Since I'm expected to have an opinion on the story that will never die, here are some notes of where I stand.
Some of this is muddle-headed and needs tightening. But which parts? I don't want the radicals on both sides to win the debate. I want responsible and responsive government without being considered the enemy. Maybe it's hard to think clearly about a complicated issue that involves politics of several countries, the Internet (which is complexity incarnate!), especially in the span of 140 characters. This is book-length material.
Transparency in government dealing is a good thing. Translucency, paradoxically, might be an even better thing. I expect to be able to know everything my government does, at least eventually.
Laws should be well-known and publicly available. If I break a law I can't reasonably be expected to know, is that law just? Transparency should be almost 100% in that regard.
Should I be able to know what government employees at all levels say to each other? Examples of stuff I shouldn't be able to know, at least not in real-time:
negotiations on sensitive subjects, like business transactions, agreements.
politicians and civil servants (and soldiers and other members of the state apparatus) should be allowed to have a private life. When they leave for home, and as long as they don't break any laws and are not conducting official business, let's leave them alone.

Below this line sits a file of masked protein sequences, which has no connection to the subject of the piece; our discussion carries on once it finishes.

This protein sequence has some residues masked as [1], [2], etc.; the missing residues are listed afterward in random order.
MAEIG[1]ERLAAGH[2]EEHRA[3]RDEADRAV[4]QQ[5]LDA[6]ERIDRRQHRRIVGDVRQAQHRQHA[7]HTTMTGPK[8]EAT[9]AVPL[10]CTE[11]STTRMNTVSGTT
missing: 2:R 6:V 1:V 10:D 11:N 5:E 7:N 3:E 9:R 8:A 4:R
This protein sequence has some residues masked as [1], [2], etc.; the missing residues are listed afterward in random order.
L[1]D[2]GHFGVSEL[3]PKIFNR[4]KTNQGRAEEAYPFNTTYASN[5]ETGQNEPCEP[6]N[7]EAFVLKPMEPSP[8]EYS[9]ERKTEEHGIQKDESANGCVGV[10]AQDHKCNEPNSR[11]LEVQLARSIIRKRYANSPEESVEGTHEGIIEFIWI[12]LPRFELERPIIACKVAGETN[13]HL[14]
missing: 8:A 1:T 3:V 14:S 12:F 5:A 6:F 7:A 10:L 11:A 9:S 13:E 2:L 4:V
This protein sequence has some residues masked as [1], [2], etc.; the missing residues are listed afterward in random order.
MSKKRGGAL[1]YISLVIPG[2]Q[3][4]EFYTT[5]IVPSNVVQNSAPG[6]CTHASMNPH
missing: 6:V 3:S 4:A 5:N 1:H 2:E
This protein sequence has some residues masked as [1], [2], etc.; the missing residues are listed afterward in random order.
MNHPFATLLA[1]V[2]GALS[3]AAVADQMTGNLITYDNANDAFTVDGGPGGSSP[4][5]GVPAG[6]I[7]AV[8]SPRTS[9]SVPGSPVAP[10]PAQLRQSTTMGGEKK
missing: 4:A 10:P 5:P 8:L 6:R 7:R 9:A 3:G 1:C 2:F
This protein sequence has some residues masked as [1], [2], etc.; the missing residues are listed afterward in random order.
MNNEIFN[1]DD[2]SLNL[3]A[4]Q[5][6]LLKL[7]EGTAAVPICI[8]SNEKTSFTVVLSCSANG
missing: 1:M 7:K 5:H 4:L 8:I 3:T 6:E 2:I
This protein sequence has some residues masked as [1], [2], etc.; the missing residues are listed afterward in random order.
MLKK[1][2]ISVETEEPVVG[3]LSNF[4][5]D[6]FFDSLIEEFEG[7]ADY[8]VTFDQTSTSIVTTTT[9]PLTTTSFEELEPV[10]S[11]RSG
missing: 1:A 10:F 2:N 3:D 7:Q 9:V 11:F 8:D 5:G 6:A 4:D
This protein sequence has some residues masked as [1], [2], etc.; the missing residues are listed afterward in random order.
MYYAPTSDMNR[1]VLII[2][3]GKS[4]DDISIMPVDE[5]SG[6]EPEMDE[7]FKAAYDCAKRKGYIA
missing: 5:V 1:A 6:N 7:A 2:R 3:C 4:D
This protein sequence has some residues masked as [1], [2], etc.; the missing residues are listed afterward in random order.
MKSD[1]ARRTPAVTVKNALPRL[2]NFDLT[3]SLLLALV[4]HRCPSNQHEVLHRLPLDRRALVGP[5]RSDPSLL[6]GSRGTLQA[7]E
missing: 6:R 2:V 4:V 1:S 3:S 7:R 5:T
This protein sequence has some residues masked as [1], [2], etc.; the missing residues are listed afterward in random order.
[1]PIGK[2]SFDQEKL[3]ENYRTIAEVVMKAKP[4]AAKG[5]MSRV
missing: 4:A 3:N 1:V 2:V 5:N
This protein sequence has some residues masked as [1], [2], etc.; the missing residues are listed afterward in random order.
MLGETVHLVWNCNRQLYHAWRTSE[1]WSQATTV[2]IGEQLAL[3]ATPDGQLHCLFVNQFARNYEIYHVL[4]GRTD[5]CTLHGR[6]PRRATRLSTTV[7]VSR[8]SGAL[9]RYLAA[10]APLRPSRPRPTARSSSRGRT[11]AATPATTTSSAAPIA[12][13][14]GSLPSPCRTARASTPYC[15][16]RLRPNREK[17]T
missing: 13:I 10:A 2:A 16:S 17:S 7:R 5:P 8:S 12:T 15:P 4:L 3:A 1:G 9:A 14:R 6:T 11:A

That doesn't answer the question about what should be secret and what shouldn't be.
Nothing should be secret forever. History has proven that nothing can be secret forever, but secrets should have time-limits and now that we live with technology, publication should require no human interaction whatsover.
what should be secret?
negotiations between organizations, as long as the results of the negotiations are eventually released, and it can be proven that the process was at least lawful, at best democratic
Should WikiLeaks members who release documents go to jail?
that's a matter for the courts. In fact, why doesn't Assange leap at the opportunity to have his say in open court? Not so much dare them to arrest him for any "crimes" related to the release and publication of documents, but expect that if they're accused of a crime, that they have a hearing in court with everybody under oath. No grandstanding.
If he or anybody from WikiLeaks goes to court, how about no grandstanding? No claims, at least not in court, that they're the victim of a political smear.
Opinions on the reaction (in terms of actions taken) from those defending WikiLeaks through payback, etc. I worry about what all-out war means. It often leads to escalation and mutually-assured destruction. This is not a call to 'can we all just get along'. It's an expression 'I love the Internet and want it to stick around so please tell me what I can do to defend it'.
Julian Assange is obviously the person of the year, and WikiLeaks is obviously the story of the year. Nobody and no other story is even close.